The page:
While teriyaki is famous abroad, shogayaki is an equally popular preparation method within Japan. An example of “ofukuro no aji” (literally “Mom’s taste”), shogayaki is a common dish to prepare at home. Made in just 20 minutes, try making shogayaki for a quick and comforting weeknight dinner!
“Shoga” means ginger while “yaki” means fried, referring to the cooking method of stir-frying in ginger. While other types of meat can be used, shogayaki typically uses pork specifically. If you are shopping for ingredients at a Japanese grocery store, try looking for “ginger pork cut” which refers to pork loin sliced about ⅛ inch (3 mm) thick. Alternatively, you can use paper-thin “hot-pot cut” pork, though be aware that it is more prone to shrinking and curling.
To begin, prepare your pork by seasoning it with salt, pepper, and potato starch. The potato starch helps to lock in moisture and will also absorb the ginger sauce, resulting in juicy, tender meat.
In a separate bowl, make the ginger sauce by combining ginger, soy sauce, sake, mirin, and chili oil. We add the untraditional ingredient of chili oil for a little kick, though feel free to adjust the amount or omit it altogether depending on your spice tolerance. The aromatic ginger, salty soy sauce, and sweet sake and mirin come together to form a deep, umami-rich sauce that soaks into the slices of pork.
Fry the pork in sesame oil until fully cooked, then coat it in the savory ginger sauce and stir to combine. Lastly, melt in a teaspoon of butter for an extra dose of richness and velvety texture. Serve hot with steamed rice and enjoy!
- 240g pork loin (thinly sliced)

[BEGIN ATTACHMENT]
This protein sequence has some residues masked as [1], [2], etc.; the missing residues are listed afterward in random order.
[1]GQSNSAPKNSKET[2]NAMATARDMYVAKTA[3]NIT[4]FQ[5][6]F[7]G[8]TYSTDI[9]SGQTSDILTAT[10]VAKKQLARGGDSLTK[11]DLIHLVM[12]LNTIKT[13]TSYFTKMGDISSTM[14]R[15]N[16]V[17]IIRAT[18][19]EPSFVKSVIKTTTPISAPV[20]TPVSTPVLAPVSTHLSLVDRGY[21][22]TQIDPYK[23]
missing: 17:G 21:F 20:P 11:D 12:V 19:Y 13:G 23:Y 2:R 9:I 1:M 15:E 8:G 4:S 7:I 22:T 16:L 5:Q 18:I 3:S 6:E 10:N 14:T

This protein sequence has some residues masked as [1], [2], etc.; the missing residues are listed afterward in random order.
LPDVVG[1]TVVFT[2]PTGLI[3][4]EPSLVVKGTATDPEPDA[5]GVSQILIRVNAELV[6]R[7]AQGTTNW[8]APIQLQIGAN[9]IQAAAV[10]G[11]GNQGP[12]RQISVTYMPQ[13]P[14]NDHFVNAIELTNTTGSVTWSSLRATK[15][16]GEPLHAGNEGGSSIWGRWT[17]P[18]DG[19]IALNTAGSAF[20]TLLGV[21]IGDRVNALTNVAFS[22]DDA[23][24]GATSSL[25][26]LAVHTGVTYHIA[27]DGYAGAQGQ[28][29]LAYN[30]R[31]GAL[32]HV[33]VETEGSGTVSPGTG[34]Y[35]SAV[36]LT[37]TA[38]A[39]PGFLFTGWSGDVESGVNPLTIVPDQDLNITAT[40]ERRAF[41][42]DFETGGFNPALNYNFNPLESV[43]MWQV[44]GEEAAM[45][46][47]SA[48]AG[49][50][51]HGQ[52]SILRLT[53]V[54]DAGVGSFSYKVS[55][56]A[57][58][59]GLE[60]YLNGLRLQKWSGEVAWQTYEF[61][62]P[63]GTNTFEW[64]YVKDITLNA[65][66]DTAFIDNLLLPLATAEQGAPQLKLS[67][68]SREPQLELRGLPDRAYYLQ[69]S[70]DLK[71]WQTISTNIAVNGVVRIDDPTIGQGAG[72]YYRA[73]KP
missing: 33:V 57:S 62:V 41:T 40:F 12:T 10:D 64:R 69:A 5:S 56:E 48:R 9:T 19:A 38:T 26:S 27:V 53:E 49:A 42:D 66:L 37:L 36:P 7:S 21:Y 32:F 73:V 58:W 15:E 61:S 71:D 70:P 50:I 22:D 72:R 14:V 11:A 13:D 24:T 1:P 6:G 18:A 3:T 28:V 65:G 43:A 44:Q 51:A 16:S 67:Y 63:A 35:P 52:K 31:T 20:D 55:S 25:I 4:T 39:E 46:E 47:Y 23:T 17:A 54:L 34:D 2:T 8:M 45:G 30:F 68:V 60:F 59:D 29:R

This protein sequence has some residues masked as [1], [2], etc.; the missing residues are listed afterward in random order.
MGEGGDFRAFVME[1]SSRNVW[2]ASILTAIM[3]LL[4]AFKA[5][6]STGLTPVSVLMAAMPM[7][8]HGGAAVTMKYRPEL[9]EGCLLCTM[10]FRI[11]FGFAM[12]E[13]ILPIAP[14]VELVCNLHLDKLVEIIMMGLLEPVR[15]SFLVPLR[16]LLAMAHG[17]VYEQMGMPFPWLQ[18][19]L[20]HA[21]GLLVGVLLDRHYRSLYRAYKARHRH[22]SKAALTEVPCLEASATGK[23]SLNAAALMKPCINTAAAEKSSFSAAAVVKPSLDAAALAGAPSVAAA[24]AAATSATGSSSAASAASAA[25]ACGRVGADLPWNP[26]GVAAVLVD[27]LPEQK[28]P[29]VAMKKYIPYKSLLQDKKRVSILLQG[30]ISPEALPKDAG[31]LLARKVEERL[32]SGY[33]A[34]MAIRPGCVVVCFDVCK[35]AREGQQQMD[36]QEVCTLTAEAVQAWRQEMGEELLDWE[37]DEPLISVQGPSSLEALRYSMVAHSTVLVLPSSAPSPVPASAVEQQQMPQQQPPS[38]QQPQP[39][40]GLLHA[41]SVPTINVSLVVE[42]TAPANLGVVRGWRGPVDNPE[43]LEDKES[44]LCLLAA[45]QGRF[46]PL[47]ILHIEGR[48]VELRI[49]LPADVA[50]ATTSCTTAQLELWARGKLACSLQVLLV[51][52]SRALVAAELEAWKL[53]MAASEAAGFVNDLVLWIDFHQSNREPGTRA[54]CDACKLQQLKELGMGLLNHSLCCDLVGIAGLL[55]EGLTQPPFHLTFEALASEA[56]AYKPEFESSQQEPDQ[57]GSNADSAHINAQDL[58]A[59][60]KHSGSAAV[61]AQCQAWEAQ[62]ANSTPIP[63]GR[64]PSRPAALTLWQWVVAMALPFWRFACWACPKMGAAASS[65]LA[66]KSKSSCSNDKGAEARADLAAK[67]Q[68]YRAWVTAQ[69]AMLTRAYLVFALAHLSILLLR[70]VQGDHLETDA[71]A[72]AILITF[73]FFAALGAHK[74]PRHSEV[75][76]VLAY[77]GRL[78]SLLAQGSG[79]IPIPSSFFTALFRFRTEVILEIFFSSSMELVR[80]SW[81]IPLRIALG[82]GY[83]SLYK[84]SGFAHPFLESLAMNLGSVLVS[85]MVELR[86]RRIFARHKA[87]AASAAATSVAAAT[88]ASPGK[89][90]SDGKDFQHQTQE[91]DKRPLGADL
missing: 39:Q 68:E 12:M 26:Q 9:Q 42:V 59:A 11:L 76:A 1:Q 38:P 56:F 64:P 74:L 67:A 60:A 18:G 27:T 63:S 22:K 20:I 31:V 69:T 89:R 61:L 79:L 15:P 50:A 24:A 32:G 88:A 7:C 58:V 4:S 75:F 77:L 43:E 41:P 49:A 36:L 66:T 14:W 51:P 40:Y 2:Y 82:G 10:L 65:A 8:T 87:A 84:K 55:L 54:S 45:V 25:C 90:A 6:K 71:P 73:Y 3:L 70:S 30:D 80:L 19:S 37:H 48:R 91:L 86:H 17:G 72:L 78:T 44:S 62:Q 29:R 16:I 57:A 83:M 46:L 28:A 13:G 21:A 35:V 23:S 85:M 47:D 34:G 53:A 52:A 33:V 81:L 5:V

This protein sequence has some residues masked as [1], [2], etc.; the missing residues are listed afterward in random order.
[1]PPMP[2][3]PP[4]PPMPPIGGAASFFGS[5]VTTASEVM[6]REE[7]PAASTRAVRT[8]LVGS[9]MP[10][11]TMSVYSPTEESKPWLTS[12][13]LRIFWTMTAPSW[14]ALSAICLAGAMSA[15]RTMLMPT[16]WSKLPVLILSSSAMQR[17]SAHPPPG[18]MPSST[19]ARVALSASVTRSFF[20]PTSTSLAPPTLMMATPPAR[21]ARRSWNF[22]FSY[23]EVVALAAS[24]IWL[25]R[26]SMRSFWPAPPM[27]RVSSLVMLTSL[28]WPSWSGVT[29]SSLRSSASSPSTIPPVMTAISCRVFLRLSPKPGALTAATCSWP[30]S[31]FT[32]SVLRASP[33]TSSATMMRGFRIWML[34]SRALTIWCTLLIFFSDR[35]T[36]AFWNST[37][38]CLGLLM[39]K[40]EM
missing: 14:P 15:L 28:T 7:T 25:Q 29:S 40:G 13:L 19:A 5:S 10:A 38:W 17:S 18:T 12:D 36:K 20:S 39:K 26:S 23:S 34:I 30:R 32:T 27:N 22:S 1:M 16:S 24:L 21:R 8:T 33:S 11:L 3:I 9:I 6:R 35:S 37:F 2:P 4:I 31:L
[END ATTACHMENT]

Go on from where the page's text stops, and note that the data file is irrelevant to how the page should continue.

- Salt and black pepper to taste
- Potato starch (sprinkling)
- 2 tsp sesame oil
- 1 tsp butter
- Poke holes in each piece of pork with a fork to prevent it from shrinking.
- Sprinkle with salt and black pepper and potato starch (conservatively). This will help the sauce to stick to the pork.
- In a separate bowl, mix all the ingredients for the sauce.
- Heat the sesame oil in a pan on medium heat and cook each side of the pork until golden brown.
- Add the sauce from step 3 to coat the pork.
- Just before removing from the pan, add butter and coat the pork evenly. This adds extra flavor and richness to the dish, but be sure not to add too much. Serve hot and enjoy!
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Introduction courtesy of Britney Budiman
Britney Budiman (@booritney) is a writer, minimalist, aspiring effective altruist, and runner-in-progress with a penchant for saying “yes.” Previously, she has worked in Cambodia at a traditional arts NGO, in Brazil as a social sciences researcher, and in San Francisco at a housing start-up. She currently lives in the countryside of Kagoshima, Japan, where she teaches English. Her favorite thing in the world is good conversation.